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NO – Sir Keir Starmer – nuclear power is NOT clean.

A great opportunity being wasted!

The British Labour Party has the chance to get into power, following the disastrous Boris Johnson Tory leadership.

Top of Johnson’s follies was the plan for a fleet of nuclear reactors, large and small.

The incompetent Tories will inevitably go. Their hopeless dirty and super-costly nuclear plans should go with them.

But Keir Starmer now squanders this chance with his hypocritical pretence that nuclear power is clean.

Current reports that the Labour Opposition leader highlighted that, in power, Labour would bring a “different approach” to energy -it “would target 100% clean power generation by 2030”.  The
Association for Renewable Energy and Clean Technology (REA) jumped up and down with delight, not realising that they’re being taken for a ride by the nuclear lobby

All very good – wind, solar, hydrogen, green steel and carbon capture – it does sound clean.

But, sneaked in amongst all this positive, forward -looking stuff, is that dirty old dinosaur – nuclear power.

The inclusion of nuclear power in the compendium of clean energy technologies will mean that funds and resources are siphoned away from real solutions to climate change.

It will quietly send resources , talented workers, and money to the nuclear weapons industries.

Shame on Labour – for inventing Great British Energy – “It’s galvanised by reform: a new publicly owned company” – but very quickly subverted to push for the nuclear lobby.


January 9, 2023 Posted by | Christina's notes, politics, UK | 2 Comments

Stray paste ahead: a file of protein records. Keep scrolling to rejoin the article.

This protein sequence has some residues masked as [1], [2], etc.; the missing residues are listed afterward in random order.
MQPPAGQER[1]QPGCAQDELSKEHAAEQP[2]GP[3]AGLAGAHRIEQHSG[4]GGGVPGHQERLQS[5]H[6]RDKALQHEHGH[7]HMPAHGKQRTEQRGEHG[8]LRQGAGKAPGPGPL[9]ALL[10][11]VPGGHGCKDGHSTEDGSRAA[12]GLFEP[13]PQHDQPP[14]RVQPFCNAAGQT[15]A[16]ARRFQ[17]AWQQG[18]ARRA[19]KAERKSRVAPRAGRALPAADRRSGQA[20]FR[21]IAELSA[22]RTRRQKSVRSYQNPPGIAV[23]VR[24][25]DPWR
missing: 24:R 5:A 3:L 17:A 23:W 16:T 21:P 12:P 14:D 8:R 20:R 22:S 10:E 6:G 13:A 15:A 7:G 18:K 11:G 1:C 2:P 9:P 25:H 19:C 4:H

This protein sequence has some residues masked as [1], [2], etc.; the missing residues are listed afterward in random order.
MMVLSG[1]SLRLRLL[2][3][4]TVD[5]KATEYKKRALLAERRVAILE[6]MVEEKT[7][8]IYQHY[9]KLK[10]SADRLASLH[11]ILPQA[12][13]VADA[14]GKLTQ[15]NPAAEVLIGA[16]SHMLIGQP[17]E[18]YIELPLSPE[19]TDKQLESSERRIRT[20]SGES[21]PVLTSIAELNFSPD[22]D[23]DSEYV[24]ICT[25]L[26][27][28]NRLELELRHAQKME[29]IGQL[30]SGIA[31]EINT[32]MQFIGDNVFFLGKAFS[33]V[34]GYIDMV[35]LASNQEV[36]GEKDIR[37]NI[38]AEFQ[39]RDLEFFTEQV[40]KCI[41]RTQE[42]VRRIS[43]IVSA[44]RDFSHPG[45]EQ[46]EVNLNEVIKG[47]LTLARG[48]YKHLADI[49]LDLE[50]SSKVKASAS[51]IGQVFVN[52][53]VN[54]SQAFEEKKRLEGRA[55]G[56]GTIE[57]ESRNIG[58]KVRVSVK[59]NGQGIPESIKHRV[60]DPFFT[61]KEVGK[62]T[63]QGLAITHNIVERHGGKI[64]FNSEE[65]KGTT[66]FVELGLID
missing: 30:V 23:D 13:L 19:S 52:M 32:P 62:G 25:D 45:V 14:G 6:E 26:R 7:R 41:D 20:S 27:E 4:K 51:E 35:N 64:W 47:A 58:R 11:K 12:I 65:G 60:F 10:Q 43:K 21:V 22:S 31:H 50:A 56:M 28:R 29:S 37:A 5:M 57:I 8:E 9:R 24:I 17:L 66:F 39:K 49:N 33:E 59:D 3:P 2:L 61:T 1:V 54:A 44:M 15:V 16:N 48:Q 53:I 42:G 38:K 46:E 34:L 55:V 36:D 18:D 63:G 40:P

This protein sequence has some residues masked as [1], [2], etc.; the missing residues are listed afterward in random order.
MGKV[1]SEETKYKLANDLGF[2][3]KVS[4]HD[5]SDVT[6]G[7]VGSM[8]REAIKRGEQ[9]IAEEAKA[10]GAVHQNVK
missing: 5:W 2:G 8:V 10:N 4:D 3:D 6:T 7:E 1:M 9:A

The problem with nuclear energy advocates

There is something curiously bewitching about nuclear power that makes its backers disciples rather than advocates. They become nuclear champions first rather than energy champions (which is what everyone should be), and are either unaware of or intentionally ignoring the fact that most of the time, they are putting their efforts into a solution that is looking for a problem.

ROUGH TRADE, By Ben Kritz, January 10, 2023

I WAS asked over the weekend if I planned to respond to a recent letter to the editor (“SMR issues addressed,” published on January 5), which said it was a reaction to my December 29 column about small modular reactor (SMR) technology and the problems that have been encountered in trying to make it commercially practical.

No, I responded, I had not planned to react to the letter because I could not see much in it to actually react to; while polite and thoughtful, it essentially boiled down to the same long-on-enthusiasm and short-on-specifics kind of pitch for SMR technology I see every day.

Maybe that’s exactly the point you need to address, my annoying yet helpful self-appointed consultant suggested.